“You have to register for the SAT,” your counselor says. You nod in agreement, knowing this is a fundamental step towards your college goals. The problem is you have a lot of questions. How do you register? What should you study? How do you stop yourself from panicking as you take the test? How will you ace the SAT? Of course you could ask your counselor, he or she has the answers. If you didn’t ask, here is a convenient guide for the SAT.
Before anything else, you must register for the SAT. Remember that most colleges want your test scores around January or so. It takes about a month to get your scores after you take the test, so it is recommendable to test around October of your senior year or before. Don’t let these dates pass. To register, one has to have an account at collegeboard.com. You should become acquainted with this site: College Board is the official SAT testing website, and it has a lot to offer for the high school student (college tips, helps you pick your dream school, assists with the application process). Once you make an account, go to the SAT tab and there will be a button on that webpage that says Register. Click it. You will be guided through the registration process. At the end, you will be asked to pay a fee to register. If your family demonstrates necessary financial need, you can acquire a fee waiver from your school. Remember to PRINT your admission TICKET. Have you done it? Yes? Good job, you got through the registration process and are now one step closer to the SAT.
Now that you’ve jumped that first hurdle, you have to study in order to succeed. Luckily, College Board provides a few free tools to assist SAT taking students. You can take the free practice tests, get the SAT Question of the Day sent to your email, click on the Answers Imagined link to access an interactive view of the test, press the Skills Insight tab to take a closer look at the weaknesses you really need to focus on to make your scores shine, and work on the Practice Questions & Review section. Besides working with the College Board website, you can use your own methods. There are a billion and one SAT prep books out there to assist you, purchase one and get to studying. (Do NOT wait until the night before!) There are many organizations that offer SAT courses to ensure your excellence. You may have to pay for them but your education is worth the price. (There might even be a few free ones if you look.)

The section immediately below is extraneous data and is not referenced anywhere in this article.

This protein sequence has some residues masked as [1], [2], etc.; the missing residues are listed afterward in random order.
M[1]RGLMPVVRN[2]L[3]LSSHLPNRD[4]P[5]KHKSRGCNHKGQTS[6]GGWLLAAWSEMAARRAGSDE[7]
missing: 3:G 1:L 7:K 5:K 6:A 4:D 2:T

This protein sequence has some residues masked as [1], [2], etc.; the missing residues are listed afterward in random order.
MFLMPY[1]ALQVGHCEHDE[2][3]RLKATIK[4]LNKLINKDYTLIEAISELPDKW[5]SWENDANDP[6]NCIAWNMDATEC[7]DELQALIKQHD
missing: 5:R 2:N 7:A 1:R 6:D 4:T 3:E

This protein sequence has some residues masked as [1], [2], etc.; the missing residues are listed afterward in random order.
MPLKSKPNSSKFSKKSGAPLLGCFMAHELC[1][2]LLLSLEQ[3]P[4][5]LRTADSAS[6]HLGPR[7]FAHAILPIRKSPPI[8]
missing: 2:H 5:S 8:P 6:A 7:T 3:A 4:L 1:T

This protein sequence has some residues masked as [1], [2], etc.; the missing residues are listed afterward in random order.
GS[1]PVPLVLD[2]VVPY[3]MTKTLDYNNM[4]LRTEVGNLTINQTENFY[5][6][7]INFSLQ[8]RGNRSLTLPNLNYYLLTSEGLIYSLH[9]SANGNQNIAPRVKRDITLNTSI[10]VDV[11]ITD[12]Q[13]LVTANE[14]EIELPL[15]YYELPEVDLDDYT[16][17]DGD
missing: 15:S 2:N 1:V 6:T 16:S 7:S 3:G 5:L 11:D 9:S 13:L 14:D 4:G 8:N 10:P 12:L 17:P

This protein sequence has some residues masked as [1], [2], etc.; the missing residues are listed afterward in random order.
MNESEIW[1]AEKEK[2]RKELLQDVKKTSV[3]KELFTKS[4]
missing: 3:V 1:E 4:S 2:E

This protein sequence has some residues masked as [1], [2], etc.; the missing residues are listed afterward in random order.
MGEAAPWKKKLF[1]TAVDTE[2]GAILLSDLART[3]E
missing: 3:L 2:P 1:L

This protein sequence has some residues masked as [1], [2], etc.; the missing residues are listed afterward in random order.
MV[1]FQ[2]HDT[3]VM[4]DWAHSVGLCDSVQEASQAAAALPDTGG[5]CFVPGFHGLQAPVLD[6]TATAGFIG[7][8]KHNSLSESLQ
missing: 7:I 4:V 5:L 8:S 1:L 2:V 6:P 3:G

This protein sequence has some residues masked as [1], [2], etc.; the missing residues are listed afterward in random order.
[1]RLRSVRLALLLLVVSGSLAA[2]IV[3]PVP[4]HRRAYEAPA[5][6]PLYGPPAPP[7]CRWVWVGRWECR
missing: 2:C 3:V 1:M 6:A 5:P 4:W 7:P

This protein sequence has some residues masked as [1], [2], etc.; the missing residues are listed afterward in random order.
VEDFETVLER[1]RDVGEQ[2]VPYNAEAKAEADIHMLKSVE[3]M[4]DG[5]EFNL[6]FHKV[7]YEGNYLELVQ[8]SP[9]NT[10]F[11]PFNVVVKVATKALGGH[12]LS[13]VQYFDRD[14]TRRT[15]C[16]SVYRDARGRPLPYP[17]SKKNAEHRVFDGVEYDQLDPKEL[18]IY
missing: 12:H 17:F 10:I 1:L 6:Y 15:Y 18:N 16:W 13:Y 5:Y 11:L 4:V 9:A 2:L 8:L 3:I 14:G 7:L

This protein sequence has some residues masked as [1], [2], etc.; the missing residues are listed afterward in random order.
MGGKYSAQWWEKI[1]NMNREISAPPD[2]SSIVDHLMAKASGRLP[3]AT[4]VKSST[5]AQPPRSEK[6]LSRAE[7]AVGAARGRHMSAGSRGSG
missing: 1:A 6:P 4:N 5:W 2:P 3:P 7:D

The vocabulary that you must know for the SAT is pretty extensive, so try learning it by taking things a day at a time. Using these words in your daily conversations, although a little obnoxious for your friends, is very efficient when trying to learn them. Also, there are some mathematical equations that you need to memorize before taking the test: look them up on the internet and learn them. There is a formula chart in the beginning of each math section, but it really isn’t wise to waste time looking back at that page.
It’s the day before the test: usually a Friday. You are very tempted to go out with your friends and have a sleep over where you won’t fall asleep until 3 in the morning, even though you know you have to be at your testing center by 7:45am the next day. Try to resist the temptation; it really won’t be too great to wake up feeling like a zombie the following morning. You can make up for this boring Friday night by planning something for that Saturday, leaving you with an event to look forward to after your dreary morning of testing. Also, if you aren’t thinking about hanging with your friends on this Friday night but you’re planning on a cram session before the test, don’t do it. You can study during the day, but at night, it’s best to just get a good night of rest.
Well, now your brain is ready for the SAT and you feel like you have it in the bag. Then, test day arrives and you have absolutely no idea what to take with you. Not to worry. You will need: a good breakfast (say no to the frijoles, though), your testing ticket, an ID (like your driver’s license or school ID), an accepted calculator (you can access the calculator guidelines here: http://sat.collegeboard.org/register/calculator-policy), number 2 pencils and an eraser, a watch without an audible alarm to have you keep track of the time, an extra calculator and/or extra batteries for your calculator, a drink and snacks, and a bag to put all of your testing equipment into.
Besides all of these things, you need to have confidence that you will rock this test. Many people know the stuff very well, but when it comes to actually taking the test, they freak out and psych themselves out of a 2400 on the SAT. Just remember all the hard studying you put into this test for weeks or months, this will boost you up. If you do start getting very anxious, just take a few deep breaths and visualize yourself getting through the testing process, going on with your life, and seeing a fabulous score a month or so later on the College Board website. Freaking out is not the way to succeed with the SAT. After all, you can always take it again.
Now that you’re calm and confident, you actually have to get through the test before shouting hooray. You have the intelligence, that’s what all those dragging days of school and studying have prepared you for. Timed tests are difficult because that is not what most high school students are used to taking. Remember to use time wisely: you are working under pressure but don’t let that freak you out. Do not get stuck on a question that you have no hope of answering; you can just leave it blank and move on. However, don’t just assume that you can’t answer these questions: read them thoroughly. Time can be your best friend or you worst enemy in this test. Make the best of it and you will make the best out of the SAT.